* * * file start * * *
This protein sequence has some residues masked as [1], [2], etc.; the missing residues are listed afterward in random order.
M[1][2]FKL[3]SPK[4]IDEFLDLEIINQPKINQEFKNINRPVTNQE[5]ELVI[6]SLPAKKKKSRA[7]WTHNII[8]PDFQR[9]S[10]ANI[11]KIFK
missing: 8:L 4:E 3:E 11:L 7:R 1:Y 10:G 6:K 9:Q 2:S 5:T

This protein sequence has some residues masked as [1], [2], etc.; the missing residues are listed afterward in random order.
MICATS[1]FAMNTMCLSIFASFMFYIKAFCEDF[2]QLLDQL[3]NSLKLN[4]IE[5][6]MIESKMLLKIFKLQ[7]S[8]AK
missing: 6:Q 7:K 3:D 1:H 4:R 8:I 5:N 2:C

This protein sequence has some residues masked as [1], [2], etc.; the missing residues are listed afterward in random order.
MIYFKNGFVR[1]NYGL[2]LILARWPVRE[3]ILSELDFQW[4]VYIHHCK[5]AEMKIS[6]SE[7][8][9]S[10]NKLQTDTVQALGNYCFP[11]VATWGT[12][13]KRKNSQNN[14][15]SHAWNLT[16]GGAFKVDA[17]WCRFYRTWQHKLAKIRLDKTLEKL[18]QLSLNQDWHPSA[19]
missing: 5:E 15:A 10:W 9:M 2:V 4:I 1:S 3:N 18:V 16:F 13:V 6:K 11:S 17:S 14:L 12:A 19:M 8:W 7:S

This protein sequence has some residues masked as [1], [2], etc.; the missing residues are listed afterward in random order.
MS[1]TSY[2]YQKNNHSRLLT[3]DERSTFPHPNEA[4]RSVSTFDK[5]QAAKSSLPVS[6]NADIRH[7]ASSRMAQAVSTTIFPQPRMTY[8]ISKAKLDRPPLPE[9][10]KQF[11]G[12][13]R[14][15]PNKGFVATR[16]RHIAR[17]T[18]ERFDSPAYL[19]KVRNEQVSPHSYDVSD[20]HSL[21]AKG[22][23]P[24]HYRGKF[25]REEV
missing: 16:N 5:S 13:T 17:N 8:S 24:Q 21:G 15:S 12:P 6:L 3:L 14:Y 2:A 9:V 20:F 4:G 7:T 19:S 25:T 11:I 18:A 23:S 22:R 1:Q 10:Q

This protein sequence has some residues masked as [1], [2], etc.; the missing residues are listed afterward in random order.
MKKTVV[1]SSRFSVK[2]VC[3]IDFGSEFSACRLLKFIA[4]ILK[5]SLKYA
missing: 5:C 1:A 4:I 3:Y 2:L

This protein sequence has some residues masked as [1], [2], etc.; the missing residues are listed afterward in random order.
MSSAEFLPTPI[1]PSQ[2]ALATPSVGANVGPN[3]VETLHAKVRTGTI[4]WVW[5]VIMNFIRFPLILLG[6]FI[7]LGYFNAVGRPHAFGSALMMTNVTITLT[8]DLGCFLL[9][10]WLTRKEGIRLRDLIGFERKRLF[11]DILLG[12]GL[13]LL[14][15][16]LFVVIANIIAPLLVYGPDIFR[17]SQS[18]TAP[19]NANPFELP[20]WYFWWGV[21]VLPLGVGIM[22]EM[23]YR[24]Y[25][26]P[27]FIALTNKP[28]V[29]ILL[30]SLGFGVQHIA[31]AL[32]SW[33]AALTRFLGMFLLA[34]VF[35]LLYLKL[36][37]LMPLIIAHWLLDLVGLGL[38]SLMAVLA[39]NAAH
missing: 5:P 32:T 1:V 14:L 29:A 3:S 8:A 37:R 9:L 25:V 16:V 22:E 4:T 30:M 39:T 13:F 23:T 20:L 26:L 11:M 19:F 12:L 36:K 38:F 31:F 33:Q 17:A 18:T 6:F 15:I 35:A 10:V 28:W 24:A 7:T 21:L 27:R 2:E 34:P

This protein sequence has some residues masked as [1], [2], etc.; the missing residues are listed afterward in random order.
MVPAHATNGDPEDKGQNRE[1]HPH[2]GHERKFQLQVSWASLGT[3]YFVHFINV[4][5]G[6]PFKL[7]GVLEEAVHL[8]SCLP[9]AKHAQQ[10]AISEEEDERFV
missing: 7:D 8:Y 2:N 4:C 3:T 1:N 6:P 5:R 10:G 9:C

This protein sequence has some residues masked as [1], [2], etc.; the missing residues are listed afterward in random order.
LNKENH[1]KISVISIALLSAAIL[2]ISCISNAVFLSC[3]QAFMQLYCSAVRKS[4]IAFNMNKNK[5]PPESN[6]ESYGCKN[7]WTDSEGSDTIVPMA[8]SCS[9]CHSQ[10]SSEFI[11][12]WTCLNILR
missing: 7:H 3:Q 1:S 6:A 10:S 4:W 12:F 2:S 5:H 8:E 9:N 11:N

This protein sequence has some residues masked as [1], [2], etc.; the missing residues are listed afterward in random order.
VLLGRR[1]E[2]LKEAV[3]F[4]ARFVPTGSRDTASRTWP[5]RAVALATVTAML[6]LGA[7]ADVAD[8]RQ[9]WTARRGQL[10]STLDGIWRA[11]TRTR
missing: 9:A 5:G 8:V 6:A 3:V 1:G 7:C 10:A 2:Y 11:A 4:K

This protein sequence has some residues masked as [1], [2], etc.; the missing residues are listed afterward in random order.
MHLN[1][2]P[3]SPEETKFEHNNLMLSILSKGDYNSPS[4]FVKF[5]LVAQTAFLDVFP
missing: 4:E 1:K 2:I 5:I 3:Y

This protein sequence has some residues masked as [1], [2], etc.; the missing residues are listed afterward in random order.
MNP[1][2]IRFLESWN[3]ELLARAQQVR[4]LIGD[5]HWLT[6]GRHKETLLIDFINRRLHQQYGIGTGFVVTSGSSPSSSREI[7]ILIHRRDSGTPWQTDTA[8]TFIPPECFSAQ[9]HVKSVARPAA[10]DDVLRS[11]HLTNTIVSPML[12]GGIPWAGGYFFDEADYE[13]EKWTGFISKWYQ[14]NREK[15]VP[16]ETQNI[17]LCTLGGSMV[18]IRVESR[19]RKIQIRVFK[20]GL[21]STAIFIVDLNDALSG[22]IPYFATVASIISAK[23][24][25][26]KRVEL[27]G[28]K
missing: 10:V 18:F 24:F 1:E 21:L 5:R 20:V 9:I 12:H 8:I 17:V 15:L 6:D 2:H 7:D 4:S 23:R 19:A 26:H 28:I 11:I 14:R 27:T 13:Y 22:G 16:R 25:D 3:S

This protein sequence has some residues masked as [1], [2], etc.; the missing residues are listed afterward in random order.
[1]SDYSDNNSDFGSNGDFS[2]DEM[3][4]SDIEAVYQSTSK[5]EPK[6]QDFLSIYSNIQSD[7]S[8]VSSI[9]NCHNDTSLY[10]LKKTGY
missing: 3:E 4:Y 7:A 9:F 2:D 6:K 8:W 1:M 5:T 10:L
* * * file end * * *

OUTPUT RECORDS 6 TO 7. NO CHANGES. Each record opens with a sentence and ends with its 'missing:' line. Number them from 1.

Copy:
This protein sequence has some residues masked as [1], [2], etc.; the missing residues are listed afterward in random order.
MSSAEFLPTPI[1]PSQ[2]ALATPSVGANVGPN[3]VETLHAKVRTGTI[4]WVW[5]VIMNFIRFPLILLG[6]FI[7]LGYFNAVGRPHAFGSALMMTNVTITLT[8]DLGCFLL[9][10]WLTRKEGIRLRDLIGFERKRLF[11]DILLG[12]GL[13]LL[14][15][16]LFVVIANIIAPLLVYGPDIFR[17]SQS[18]TAP[19]NANPFELP[20]WYFWWGV[21]VLPLGVGIM[22]EM[23]YR[24]Y[25][26]P[27]FIALTNKP[28]V[29]ILL[30]SLGFGVQHIA[31]AL[32]SW[33]AALTRFLGMFLLA[34]VF[35]LLYLKL[36][37]LMPLIIAHWLLDLVGLGL[38]SLMAVLA[39]NAAH
missing: 5:P 32:T 1:V 14:L 29:A 3:S 8:A 37:R 9:L 25:V 16:V 22:E 4:T 30:M 39:T 13:F 23:T 20:L 26:L 11:M 19:F 12:L 36:K 38:F 31:F 33:Q 17:A 18:T 6:F 15:I 35:A 10:V 28:W 24:A 7:T 21:L 27:R 2:E 34:P

This protein sequence has some residues masked as [1], [2], etc.; the missing residues are listed afterward in random order.
MVPAHATNGDPEDKGQNRE[1]HPH[2]GHERKFQLQVSWASLGT[3]YFVHFINV[4][5]G[6]PFKL[7]GVLEEAVHL[8]SCLP[9]AKHAQQ[10]AISEEEDERFV
missing: 7:D 8:Y 2:N 4:C 3:T 1:N 6:P 5:R 10:G 9:C